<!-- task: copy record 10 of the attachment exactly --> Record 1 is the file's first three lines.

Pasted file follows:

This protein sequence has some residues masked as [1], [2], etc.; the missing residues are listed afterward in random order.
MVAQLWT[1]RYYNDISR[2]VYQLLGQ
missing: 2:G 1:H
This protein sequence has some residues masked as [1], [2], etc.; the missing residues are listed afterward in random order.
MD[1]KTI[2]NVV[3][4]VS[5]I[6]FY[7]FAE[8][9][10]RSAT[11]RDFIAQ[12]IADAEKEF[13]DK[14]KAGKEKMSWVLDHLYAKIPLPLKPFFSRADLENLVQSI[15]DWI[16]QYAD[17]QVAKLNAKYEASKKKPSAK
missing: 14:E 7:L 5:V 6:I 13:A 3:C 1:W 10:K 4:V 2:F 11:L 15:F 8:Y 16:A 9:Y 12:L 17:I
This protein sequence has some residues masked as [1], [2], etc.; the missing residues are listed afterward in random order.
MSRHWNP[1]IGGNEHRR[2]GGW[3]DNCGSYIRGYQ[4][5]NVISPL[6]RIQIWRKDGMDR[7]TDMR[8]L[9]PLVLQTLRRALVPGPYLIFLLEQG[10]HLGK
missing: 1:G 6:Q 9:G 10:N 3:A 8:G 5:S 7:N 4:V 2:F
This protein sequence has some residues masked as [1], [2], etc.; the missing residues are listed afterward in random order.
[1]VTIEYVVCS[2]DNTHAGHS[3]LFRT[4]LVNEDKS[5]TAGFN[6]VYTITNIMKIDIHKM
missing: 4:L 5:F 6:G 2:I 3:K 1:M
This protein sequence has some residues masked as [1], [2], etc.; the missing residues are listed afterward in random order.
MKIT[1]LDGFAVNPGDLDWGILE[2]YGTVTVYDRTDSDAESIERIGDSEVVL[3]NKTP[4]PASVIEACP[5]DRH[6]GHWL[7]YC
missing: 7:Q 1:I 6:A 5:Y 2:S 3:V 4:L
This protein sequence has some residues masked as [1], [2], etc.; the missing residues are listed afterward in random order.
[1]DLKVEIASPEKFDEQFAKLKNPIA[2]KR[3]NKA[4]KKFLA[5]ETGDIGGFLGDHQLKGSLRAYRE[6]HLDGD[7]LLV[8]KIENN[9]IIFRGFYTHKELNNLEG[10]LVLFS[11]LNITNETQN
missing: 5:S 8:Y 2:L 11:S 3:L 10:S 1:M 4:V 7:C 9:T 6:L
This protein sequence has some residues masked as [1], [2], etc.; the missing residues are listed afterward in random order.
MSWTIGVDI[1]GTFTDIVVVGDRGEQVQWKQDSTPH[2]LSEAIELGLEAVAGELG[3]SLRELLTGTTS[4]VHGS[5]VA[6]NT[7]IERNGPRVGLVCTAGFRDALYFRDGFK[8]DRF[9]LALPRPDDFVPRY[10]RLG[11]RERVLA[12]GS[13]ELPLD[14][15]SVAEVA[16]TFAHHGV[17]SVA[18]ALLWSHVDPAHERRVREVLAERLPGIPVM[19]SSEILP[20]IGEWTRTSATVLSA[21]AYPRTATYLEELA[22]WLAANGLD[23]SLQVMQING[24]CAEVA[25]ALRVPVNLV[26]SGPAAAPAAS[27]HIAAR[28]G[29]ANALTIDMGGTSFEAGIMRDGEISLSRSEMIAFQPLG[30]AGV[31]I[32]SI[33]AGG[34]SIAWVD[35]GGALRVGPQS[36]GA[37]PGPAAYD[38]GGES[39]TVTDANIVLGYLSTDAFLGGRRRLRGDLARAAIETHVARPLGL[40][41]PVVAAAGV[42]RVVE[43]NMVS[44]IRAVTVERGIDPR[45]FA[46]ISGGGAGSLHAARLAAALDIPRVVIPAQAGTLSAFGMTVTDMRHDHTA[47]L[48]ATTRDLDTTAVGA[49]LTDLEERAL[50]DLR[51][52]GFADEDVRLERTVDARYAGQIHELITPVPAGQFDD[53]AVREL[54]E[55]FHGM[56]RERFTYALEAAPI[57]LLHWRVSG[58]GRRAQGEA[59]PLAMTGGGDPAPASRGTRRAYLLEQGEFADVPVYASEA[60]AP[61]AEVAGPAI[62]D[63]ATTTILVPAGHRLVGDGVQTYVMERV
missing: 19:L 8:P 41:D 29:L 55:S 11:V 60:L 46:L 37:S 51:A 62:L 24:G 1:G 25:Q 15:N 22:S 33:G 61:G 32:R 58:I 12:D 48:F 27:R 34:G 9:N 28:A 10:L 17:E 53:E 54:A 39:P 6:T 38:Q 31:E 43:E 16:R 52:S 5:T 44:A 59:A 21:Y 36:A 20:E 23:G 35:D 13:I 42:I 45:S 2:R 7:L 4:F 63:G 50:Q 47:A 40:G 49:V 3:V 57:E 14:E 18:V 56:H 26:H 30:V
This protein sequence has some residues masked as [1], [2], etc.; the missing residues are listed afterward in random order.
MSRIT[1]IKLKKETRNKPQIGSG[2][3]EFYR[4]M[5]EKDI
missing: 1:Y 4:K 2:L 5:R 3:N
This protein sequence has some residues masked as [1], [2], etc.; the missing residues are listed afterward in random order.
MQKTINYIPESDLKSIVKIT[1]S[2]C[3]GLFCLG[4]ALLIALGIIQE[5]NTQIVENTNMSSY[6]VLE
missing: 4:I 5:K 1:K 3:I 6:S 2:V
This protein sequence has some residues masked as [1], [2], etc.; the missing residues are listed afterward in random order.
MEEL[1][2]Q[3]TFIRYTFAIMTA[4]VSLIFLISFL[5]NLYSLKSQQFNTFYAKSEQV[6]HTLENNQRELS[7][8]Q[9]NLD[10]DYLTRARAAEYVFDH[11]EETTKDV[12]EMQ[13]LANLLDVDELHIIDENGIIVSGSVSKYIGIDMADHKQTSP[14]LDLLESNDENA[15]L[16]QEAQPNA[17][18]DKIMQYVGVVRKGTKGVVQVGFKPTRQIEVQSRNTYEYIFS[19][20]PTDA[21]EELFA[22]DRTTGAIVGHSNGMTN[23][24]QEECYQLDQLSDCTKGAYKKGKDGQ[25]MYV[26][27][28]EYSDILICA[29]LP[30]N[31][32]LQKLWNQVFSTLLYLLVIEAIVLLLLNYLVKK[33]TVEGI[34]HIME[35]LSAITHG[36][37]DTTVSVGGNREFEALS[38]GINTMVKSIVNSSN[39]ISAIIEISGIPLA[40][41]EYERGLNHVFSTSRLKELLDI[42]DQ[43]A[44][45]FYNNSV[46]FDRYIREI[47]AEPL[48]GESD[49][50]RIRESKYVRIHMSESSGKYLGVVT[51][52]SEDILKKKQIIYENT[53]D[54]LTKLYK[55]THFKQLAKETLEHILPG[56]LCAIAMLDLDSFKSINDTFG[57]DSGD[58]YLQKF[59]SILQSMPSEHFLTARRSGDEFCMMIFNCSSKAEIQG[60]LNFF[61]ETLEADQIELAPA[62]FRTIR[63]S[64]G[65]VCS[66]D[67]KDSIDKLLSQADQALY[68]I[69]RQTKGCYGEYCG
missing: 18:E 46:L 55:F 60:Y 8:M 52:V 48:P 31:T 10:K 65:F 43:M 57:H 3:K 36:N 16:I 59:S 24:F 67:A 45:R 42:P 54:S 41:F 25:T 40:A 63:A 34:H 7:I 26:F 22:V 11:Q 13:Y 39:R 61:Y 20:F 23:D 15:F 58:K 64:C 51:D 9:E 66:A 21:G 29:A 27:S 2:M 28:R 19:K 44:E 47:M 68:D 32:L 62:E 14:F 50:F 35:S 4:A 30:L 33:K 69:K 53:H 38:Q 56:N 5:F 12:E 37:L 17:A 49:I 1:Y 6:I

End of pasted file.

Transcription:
This protein sequence has some residues masked as [1], [2], etc.; the missing residues are listed afterward in random order.
MEEL[1][2]Q[3]TFIRYTFAIMTA[4]VSLIFLISFL[5]NLYSLKSQQFNTFYAKSEQV[6]HTLENNQRELS[7][8]Q[9]NLD[10]DYLTRARAAEYVFDH[11]EETTKDV[12]EMQ[13]LANLLDVDELHIIDENGIIVSGSVSKYIGIDMADHKQTSP[14]LDLLESNDENA[15]L[16]QEAQPNA[17][18]DKIMQYVGVVRKGTKGVVQVGFKPTRQIEVQSRNTYEYIFS[19][20]PTDA[21]EELFA[22]DRTTGAIVGHSNGMTN[23][24]QEECYQLDQLSDCTKGAYKKGKDGQ[25]MYV[26][27][28]EYSDILICA[29]LP[30]N[31][32]LQKLWNQVFSTLLYLLVIEAIVLLLLNYLVKK[33]TVEGI[34]HIME[35]LSAITHG[36][37]DTTVSVGGNREFEALS[38]GINTMVKSIVNSSN[39]ISAIIEISGIPLA[40][41]EYERGLNHVFSTSRLKELLDI[42]DQ[43]A[44][45]FYNNSV[46]FDRYIREI[47]AEPL[48]GESD[49][50]RIRESKYVRIHMSESSGKYLGVVT[51][52]SEDILKKKQIIYENT[53]D[54]LTKLYK[55]THFKQLAKETLEHILPG[56]LCAIAMLDLDSFKSINDTFG[57]DSGD[58]YLQKF[59]SILQSMPSEHFLTARRSGDEFCMMIFNCSSKAEIQG[60]LNFF[61]ETLEADQIELAPA[62]FRTIR[63]S[64]G[65]VCS[66]D[67]KDSIDKLLSQADQALY[68]I[69]RQTKGCYGEYCG
missing: 18:E 46:L 55:F 60:Y 8:M 52:V 48:P 31:T 10:K 65:F 43:M 57:H 3:K 36:N 16:I 59:S 24:F 67:A 45:R 42:P 54:S 41:F 25:T 40:A 63:A 34:H 7:I 26:F 22:V 11:Q 13:Y 39:R 61:Y 20:F 23:D 15:F 58:K 64:C 51:D 9:E 66:A 21:G 29:A 27:S 2:M 28:R 19:K 44:E 47:M 68:D 32:L 62:E 14:F 50:F 35:S 4:A 30:L 33:K 69:K 53:H 38:Q 56:N 5:F 12:E 37:L 17:A 49:I 1:Y 6:I